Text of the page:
The evolving landscape of work, especially with the rise of digital nomadism, poses unique challenges in understanding tax obligations and tax residency laws have not kept up. The Australian Tax Office (ATO) has provided specific guidelines that impact digital nomads and their tax residency status in Australia.
Understanding the Australian Tax Residency Tests
The ATO’s new ruling on tax residency was published on 7 June 2023 offers additional guidelines on tax residency that bind the ATO. This ruling is particularly relevant to digital nomads who travel and work remotely. The four tests for determining tax residency include:
- 183-Day Test: If you spend more than 183 days in Australia during an income year, you are considered a tax resident.
- Ordinary Concepts Test: This involves assessing factors such as physical presence, intention of stay, social and economic ties, and the purpose of presence in Australia.
- Domicile Test: Digital nomads remain Australian tax residents unless they establish a permanent place of abode outside of Australia. This test is particularly challenging for nomads without a fixed overseas residence.
- Commonwealth Superannuation Fund Test: Generally not applicable to digital nomads, this test is for Australian government employees contributing to specific superannuation schemes. This test is very rare as it only applies to older Commonwealth superannuation schemes.
If any one test is passed, a person is a tax resident of Australia at that time.
Issues for Digital Nomads
Many digital nomads are thinking about the 183-Day Test, and believe that staying out of Australia for 6 months of the year means they are not tax residents. This is not the case. It is usually the Domicile Test that digital nomads cannot pass, even if they are not in Australia for the year.
It is not possible for people with an Australian domicile to be a “tax resident of nowhere”. Losing your domicile is very difficult to do and is not related to citizenship. Digital nomads should usually seek to acquire tax residency in a suitable country, with a double tax treaty where possible, and get personal tax advice that they are no longer Australian tax residents.
Chris, originally from Australia, underwent significant life changes, leading to a nomadic lifestyle with only his laptop for running his remote flamingo re-colouring consulting business. After separating from his wife and leaving his four children in their care, Chris developed a relationship with a Laos national and frequently visited Laos. Eventually, he resigned from his Australian public service job and relocated to Phonsavan, Laos, for a three-month contract, pursuing both work and his relationship.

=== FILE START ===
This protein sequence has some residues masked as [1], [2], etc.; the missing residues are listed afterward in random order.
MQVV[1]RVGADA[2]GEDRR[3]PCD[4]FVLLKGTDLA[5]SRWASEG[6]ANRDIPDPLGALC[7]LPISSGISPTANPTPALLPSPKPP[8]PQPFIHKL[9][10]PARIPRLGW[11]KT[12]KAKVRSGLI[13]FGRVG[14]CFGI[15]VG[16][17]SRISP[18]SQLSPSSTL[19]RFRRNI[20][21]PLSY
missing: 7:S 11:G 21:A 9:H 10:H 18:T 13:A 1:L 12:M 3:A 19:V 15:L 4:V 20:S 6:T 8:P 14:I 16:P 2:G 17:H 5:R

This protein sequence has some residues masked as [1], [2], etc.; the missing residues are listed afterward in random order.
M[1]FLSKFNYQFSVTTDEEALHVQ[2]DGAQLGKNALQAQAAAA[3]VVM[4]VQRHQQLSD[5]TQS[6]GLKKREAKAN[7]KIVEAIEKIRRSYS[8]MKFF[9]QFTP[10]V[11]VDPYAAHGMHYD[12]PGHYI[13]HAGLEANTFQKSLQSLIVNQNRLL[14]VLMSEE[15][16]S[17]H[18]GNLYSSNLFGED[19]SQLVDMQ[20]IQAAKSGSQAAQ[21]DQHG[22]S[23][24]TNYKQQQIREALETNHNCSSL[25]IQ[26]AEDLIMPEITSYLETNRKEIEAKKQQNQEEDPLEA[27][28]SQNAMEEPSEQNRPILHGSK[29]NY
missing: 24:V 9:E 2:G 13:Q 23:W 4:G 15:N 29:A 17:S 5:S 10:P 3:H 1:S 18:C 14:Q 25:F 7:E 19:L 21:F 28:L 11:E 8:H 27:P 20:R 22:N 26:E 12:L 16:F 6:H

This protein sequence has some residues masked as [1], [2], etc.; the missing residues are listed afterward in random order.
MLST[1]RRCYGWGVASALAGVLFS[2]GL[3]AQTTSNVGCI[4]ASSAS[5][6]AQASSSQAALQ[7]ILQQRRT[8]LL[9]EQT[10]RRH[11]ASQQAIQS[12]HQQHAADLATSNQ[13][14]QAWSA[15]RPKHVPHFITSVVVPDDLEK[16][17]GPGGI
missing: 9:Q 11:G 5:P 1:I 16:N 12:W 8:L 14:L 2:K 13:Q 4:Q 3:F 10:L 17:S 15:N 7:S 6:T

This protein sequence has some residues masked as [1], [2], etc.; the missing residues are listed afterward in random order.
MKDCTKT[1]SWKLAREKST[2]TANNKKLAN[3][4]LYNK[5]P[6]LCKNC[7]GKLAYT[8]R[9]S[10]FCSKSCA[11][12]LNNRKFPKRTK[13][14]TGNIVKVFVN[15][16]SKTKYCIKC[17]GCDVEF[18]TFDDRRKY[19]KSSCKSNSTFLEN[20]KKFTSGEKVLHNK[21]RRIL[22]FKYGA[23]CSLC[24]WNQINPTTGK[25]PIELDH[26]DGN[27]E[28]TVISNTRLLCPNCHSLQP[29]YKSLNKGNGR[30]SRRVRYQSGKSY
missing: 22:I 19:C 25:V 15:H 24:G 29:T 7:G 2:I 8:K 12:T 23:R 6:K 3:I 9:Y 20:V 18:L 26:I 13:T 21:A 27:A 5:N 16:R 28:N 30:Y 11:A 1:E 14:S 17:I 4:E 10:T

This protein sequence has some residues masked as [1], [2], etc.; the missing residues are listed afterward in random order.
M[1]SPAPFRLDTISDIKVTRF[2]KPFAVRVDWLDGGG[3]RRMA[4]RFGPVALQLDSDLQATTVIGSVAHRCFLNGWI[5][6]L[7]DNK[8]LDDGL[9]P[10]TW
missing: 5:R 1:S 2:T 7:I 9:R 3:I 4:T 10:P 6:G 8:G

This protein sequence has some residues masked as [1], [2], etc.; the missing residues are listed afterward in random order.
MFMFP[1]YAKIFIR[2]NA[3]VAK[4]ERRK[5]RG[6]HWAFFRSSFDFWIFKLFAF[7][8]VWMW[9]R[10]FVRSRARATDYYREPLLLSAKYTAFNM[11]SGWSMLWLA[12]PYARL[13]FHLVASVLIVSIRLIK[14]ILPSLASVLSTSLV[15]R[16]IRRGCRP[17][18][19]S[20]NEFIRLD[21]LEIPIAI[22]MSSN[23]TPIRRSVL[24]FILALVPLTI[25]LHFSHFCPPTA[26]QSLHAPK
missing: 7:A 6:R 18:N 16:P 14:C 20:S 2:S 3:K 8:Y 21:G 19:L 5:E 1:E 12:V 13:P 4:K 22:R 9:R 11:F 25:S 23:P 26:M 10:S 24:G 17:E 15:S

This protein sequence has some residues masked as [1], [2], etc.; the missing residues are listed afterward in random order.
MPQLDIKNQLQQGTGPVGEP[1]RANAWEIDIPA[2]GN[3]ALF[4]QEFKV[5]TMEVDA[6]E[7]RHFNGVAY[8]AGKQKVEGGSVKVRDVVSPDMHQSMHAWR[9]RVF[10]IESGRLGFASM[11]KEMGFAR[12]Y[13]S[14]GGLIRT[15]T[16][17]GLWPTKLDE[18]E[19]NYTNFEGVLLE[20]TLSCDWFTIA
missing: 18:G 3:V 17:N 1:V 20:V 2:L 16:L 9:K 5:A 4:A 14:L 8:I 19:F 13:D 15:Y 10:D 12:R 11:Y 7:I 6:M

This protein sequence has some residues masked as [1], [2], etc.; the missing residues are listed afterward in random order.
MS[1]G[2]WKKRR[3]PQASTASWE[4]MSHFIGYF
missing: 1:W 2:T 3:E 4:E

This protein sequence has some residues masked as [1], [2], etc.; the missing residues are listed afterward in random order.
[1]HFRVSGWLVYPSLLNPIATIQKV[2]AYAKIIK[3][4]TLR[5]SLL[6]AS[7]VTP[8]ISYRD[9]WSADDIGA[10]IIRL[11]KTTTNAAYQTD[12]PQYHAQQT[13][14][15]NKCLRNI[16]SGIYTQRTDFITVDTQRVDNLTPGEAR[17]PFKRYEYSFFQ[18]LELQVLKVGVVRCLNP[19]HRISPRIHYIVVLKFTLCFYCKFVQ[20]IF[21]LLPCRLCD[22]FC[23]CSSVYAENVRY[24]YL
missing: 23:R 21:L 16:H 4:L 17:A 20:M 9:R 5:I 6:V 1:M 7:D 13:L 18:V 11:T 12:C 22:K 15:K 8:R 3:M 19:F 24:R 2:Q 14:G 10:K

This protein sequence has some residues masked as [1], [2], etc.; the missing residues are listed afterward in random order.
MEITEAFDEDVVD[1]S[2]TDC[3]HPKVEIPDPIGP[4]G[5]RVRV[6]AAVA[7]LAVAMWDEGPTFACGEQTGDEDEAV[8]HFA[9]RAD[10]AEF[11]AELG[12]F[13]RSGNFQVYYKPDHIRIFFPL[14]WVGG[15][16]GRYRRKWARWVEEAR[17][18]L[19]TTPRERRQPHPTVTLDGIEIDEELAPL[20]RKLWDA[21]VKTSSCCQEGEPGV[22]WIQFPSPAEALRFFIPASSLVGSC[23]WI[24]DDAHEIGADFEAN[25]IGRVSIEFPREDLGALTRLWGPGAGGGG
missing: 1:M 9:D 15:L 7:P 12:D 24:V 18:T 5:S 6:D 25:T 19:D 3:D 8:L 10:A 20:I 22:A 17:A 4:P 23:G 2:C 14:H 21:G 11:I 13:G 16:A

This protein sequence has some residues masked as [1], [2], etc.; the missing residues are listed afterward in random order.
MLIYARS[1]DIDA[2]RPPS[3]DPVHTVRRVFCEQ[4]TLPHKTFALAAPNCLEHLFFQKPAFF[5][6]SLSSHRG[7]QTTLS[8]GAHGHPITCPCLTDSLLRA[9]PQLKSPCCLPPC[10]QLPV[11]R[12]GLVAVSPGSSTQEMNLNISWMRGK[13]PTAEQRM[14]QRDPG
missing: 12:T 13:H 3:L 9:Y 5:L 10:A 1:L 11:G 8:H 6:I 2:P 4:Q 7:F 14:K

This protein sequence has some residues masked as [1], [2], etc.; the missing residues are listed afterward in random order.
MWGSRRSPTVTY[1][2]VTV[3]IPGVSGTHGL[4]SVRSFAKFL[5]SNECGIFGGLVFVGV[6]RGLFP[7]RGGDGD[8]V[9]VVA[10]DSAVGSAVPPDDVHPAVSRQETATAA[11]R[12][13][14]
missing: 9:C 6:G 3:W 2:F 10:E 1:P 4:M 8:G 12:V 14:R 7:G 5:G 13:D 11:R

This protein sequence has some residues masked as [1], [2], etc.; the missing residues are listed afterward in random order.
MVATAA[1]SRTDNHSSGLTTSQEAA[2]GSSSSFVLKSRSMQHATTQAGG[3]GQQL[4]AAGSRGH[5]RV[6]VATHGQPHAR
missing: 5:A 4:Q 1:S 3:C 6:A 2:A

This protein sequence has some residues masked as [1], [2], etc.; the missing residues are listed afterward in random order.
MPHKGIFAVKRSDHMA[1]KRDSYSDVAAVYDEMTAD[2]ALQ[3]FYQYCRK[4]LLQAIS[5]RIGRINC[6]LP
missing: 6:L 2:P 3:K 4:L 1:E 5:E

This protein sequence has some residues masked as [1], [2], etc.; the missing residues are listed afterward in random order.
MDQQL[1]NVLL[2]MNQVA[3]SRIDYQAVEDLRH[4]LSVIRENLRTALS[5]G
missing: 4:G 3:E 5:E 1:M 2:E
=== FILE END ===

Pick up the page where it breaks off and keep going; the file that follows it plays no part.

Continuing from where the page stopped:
Chris’s journey continued across Asia, with various short to medium-term contracts in different countries:
- Phonsavan, Laos: 5 months in housing provided by his new partners.
- Phnom Penh, Cambodia: 18 months in a rented apartment, initially on a 12-month lease, then month-to-month.
- Dubai, UAE: 9 months in a rented apartment, initially on a 6-month term, followed by month-to-month.
Despite these travels, Chris lacked social or ongoing connections in any of these locations, often returning to Laos between contracts to spend time with his partner. His visits to Australia were sporadic, usually for family events, and he stayed with friends or family, having no assets in Australia. He was in Australia for less than 2 weeks in most years.
Chris, under the ordinary concepts test, wasn’t considered a resident of Australia as he didn’t maintain a connection consistent with residing there. However, under the domicile test, he remained an Australian tax resident. His nomadic lifestyle, characterised by working across countries without establishing a permanent overseas abode, reinforced his Australian residency status. The 183-day test was inapplicable since Chris wasn’t in Australia for 183 days in any income year since his departure.
Implications and International Tax Agreements
As a tax resident of Australia, you must declare and pay taxes on worldwide income in Australia. Digital nomads should be aware of the tax implications in other countries they reside in.
While Australia has double tax treaties with some countries, the lack of such treaties with popular nomad destinations such as the UAE, Portugal and many tropical destinations can lead to double taxation unless carefully planned.
The complexity of Australian tax laws for digital nomads underscores the importance of understanding their tax residency status at all times. Formal tax advice should be obtained when leaving Australia and digital nomads should consider whether they have a “permanent place of abode” abroad which can protect them from continued tax obligations in Australia.
This material is produced by Cadena Legal, a NSW-registered legal practice. It is intended to provide general information and opinions on legal topics, current at the time of first publication. The contents do not constitute legal advice and should not be relied upon as such. Contact us here for advice.